to the young flora of Surtsey, and the succession slowed down (graph).
Plant Succession with Increased Gull Breeding on Surtsey
The first birds to nest in Surtsey were
the fulmar (Fulmarus glacialis) and the black guillemot (Cepphus
grylle) in 1970. In 1974, they were joined by the great black-backed
gull (Larus marinus), in 1975 by the kittiwake (Rissa tridactyla)
and in 1981 by the herring gull (Larus argentatus). Breeding
birds were nevertheless very few to begin with, and their influence
on the vegetation development was rather limited. In 1986, a lesser
black-backed gull (Larus fuscus) was discovered breeding on
Surtsey for the first time. At this point in time, a gull colony was
beginning to develop on the lava on the southern part of the island,
where 10 lesser black-backed gull and herring gull nests were found.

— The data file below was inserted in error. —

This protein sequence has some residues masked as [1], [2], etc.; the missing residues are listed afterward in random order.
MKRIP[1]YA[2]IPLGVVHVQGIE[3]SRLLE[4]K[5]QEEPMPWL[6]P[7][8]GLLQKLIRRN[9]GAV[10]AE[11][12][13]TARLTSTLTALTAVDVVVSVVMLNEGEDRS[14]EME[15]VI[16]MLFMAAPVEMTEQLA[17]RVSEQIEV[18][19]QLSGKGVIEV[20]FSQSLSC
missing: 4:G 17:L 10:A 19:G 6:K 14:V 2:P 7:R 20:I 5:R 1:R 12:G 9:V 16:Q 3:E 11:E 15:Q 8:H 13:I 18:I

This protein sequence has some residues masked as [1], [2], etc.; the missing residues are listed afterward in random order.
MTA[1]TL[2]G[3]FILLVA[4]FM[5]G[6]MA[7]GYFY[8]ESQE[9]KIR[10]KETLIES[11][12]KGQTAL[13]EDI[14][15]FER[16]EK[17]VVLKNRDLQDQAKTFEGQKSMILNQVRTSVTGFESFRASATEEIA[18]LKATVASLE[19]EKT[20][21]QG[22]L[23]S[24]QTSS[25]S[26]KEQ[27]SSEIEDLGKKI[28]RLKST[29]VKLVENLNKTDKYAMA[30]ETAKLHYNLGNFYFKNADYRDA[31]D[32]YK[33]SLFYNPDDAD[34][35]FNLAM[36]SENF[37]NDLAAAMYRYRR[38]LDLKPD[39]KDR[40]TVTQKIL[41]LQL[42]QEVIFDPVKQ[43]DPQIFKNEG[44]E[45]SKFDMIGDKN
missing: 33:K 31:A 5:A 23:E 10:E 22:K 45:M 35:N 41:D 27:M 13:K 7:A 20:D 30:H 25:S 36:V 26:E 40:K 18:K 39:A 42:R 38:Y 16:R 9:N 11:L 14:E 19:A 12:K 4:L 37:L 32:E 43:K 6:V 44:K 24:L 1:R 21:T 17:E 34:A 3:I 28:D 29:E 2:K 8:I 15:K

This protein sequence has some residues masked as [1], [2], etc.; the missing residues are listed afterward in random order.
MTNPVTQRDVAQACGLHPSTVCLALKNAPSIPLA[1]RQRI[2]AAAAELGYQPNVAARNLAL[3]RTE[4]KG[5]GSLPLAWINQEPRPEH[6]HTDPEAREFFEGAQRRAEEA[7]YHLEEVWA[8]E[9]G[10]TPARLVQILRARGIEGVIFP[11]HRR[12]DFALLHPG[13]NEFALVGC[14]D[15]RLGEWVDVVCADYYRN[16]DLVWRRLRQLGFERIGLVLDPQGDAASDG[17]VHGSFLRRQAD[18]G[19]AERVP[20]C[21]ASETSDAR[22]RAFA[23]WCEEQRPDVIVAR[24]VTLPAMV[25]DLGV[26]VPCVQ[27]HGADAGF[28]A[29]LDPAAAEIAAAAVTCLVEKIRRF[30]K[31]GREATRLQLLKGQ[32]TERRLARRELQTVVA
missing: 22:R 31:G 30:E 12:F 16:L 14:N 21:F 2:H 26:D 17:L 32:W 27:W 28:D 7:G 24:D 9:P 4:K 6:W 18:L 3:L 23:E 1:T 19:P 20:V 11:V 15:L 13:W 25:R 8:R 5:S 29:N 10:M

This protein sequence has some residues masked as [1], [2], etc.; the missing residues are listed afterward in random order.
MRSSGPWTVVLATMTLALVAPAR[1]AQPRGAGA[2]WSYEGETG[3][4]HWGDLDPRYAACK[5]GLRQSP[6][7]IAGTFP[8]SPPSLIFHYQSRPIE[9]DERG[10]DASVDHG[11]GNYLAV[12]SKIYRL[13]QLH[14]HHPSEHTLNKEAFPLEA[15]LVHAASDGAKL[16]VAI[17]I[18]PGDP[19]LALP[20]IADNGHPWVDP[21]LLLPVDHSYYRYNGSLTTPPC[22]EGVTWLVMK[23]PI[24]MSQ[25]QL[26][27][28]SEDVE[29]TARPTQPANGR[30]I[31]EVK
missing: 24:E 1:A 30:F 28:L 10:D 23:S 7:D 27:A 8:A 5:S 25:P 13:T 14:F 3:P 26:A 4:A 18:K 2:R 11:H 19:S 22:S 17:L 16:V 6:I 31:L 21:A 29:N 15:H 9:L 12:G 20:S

A sharp increase in the breeding population occurred over the next few
years, and the dense breeding population that had soon developed grew
larger each year. In 1990, the number of breeding pairs had risen to
200. By that time lesser black-backed gulls, herring gulls and great
black-backed gulls were found in the colony.
population explosion in the gull colony on Surtsey after 1986 was accompanied
by a new wave in the colonization of higher plants and the succession
of vegetation. The stagnation that had characterized previous years
was broken. A number of new species began to colonize the island, and
most of them were discovered within the gull colony. It is likely that
many of the species were dispersed to the island by the gulls. In the
period 1985-1995, the number of higher plant species on Surtsey grew
from 21 to 44. In recent years the increase in number has slowed down.
In the summer of 2004, 60 species of higher plants had been found on
Surtsey of which 54 had living representatives on the island that year.
This shows how the gull invasion has affected plant colonization and
survival on Surtsey (graph).
In the gull colony, not only did the species
increase in number but the vegetation also became denser due to the